Chapter 7 examines so-called problem pairs and other misused expressions. The problems discussed in the first part of the chapter arise from pairs or groups of French words that students sometimes find it difficult to choose between. These include: verbs such as savoir and connaître; nouns such as le parti, la partie, and la part; the pronouns y and en; and the adjective meilleur and the adverb mieux for ‘better/best’. The next section of the chapter considers common French expressions that have more than one meaning, e.g. arriver (to arrive or to happen). The chapter concludes by highlighting some common French expressions that are sometimes misused, e.g. il s’agit de (it is a question of; it is about) or misunderstood, e.g. tu me manques (I miss you).

Chapter 8 deals with the use of prepositions. This is an area that can still cause difficulties even for quite advanced language learners, because usage is idiomatic and frequently different from English. The opening material is sub-divided into four categories (place, time, manner, measurement). Differences between the two languages in each category are then highlighted and mnemonic devices are provided to help reinforce the points. The remaining four sections of the chapter discuss: (i) common translation problems from English to French posed by particular prepositions; (ii) French verbs with two different usages, e.g. penser à and penser de; (iii) different constructions in English and French after a verb, e.g. dépendre de (to depend on); (iv) the translation of English phrasal verbs, e.g. ‘to swim across’, into French.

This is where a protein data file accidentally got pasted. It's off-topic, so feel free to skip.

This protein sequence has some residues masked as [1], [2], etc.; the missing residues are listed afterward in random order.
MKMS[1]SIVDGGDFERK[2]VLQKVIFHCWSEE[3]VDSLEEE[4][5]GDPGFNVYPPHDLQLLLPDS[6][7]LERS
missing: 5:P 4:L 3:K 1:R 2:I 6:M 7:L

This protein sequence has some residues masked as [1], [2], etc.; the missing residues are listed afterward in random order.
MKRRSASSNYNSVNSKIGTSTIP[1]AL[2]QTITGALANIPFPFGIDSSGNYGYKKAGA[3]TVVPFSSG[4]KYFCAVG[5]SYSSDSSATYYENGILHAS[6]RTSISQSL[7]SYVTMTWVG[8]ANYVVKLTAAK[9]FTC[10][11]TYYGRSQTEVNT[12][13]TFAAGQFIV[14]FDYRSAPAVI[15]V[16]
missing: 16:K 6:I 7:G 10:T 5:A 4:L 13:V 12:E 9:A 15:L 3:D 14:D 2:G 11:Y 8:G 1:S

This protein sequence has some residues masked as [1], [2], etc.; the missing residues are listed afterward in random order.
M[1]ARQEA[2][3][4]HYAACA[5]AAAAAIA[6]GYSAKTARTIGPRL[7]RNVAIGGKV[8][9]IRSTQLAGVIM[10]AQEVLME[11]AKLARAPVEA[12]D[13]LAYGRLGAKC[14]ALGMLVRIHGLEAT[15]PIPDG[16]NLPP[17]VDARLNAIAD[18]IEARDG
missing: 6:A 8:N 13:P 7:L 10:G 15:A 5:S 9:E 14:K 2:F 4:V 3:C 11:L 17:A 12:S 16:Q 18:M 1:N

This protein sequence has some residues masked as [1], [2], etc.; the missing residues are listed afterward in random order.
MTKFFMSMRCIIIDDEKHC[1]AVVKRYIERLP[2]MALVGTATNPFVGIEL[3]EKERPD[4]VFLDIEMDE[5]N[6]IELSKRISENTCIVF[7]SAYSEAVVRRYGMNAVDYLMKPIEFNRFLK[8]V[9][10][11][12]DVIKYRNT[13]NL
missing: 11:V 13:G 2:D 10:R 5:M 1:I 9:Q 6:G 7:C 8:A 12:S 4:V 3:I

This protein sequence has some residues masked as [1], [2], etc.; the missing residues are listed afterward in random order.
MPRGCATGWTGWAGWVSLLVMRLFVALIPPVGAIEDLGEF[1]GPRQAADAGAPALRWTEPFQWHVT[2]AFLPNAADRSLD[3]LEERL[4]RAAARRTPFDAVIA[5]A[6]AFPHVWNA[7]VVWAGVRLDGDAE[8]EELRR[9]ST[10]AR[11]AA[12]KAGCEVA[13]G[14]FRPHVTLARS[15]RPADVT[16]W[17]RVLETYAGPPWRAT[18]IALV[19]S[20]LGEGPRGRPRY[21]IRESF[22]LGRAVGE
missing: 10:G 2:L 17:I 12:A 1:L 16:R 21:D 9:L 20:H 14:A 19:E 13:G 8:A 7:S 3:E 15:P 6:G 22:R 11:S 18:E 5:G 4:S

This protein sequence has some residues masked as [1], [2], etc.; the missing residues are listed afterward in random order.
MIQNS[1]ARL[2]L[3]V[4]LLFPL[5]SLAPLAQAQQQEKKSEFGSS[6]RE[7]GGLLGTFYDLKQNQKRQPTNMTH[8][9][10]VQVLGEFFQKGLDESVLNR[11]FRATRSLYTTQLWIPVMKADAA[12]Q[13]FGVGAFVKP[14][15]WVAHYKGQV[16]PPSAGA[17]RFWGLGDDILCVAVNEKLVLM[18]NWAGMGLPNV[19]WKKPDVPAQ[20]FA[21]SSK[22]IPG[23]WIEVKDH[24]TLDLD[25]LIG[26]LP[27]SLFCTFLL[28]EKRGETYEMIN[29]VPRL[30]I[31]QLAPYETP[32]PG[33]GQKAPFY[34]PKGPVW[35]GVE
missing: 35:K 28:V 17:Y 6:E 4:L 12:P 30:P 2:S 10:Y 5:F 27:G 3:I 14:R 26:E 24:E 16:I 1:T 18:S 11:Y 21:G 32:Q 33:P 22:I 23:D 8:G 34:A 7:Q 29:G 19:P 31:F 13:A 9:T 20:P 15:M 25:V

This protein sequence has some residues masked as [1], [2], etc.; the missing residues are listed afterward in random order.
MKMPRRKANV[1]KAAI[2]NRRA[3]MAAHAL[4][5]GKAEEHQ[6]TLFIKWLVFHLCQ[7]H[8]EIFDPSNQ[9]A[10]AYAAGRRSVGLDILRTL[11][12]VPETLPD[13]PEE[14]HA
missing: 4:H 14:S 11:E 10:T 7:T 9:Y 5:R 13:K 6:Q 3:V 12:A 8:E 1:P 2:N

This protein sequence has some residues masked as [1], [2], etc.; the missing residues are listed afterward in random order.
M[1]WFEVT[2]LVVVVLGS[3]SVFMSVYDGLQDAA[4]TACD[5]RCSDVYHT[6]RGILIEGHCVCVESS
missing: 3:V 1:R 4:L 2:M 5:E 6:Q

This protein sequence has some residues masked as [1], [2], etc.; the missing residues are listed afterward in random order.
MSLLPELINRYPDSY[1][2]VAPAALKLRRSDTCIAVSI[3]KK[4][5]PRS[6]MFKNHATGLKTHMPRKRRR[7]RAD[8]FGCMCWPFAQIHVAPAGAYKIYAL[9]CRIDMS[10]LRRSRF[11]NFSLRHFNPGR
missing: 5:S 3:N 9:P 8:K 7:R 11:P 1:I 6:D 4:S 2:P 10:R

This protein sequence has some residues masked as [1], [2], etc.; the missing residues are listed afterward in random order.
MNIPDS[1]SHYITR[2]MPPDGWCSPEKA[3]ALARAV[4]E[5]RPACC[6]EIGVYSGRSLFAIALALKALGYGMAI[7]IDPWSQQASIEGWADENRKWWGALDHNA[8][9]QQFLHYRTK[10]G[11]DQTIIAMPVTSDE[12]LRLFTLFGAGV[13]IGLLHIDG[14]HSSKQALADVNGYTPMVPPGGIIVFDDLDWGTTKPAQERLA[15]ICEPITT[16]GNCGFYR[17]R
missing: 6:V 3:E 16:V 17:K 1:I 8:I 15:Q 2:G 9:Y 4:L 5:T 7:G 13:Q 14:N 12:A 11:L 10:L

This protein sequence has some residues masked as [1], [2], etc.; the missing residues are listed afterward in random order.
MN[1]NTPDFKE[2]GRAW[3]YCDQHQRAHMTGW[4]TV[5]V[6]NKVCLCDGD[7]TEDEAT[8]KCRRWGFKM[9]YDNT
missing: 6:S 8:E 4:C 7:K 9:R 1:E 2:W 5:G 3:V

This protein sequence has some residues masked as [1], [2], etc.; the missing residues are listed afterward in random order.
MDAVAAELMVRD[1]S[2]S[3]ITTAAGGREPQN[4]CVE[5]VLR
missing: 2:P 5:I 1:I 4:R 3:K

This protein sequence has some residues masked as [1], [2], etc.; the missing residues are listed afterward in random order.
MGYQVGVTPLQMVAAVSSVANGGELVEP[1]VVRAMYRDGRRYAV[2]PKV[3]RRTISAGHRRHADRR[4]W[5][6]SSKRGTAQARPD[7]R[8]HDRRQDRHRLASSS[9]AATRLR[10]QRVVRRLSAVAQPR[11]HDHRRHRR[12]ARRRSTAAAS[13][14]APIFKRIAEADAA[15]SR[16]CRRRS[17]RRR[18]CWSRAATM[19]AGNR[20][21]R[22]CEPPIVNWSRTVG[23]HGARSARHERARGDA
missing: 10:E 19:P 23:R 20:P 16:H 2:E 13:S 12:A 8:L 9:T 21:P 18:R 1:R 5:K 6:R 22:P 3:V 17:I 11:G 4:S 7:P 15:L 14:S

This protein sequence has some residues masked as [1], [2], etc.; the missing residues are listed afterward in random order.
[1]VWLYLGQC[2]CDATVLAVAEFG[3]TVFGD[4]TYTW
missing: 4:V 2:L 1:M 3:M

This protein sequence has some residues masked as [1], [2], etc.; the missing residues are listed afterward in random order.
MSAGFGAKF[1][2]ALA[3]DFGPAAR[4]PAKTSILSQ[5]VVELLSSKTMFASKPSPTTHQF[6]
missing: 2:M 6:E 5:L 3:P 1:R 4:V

Chapter 9 presents spelling and more. It highlights key differences between French and English with regard to spelling, capitalisation and the presentation of numbers. It also focuses on particular features of French, such as the use of accents, elision and the notion of the aspirate ‘h’. The exercises enable students to practise the various conventions and hence improve the professional appearance of their written French.

Appendix 1 is intended to complement Chapter 8 by providing students with more detailed information about the usage of prepositions with names of countries and islands. Experience has shown that although general guidance, as given in Chapter 8, is a good starting point, students often need more specific guidance and more information than they can find in a dictionary about a variety of place names.

Appendix 2 provides answers to the exercises contained in the chapters of the book.